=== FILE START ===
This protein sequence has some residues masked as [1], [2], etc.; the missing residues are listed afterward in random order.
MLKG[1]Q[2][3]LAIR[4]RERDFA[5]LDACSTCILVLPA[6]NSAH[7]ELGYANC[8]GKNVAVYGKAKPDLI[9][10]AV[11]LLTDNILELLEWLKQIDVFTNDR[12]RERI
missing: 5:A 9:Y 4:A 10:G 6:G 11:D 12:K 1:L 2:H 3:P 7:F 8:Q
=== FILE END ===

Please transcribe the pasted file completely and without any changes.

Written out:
This protein sequence has some residues masked as [1], [2], etc.; the missing residues are listed afterward in random order.
MLKG[1]Q[2][3]LAIR[4]RERDFA[5]LDACSTCILVLPA[6]NSAH[7]ELGYANC[8]GKNVAVYGKAKPDLI[9][10]AV[11]LLTDNILELLEWLKQIDVFTNDR[12]RERI
missing: 5:A 9:Y 4:A 10:G 6:G 11:D 12:K 1:L 2:H 3:P 7:F 8:Q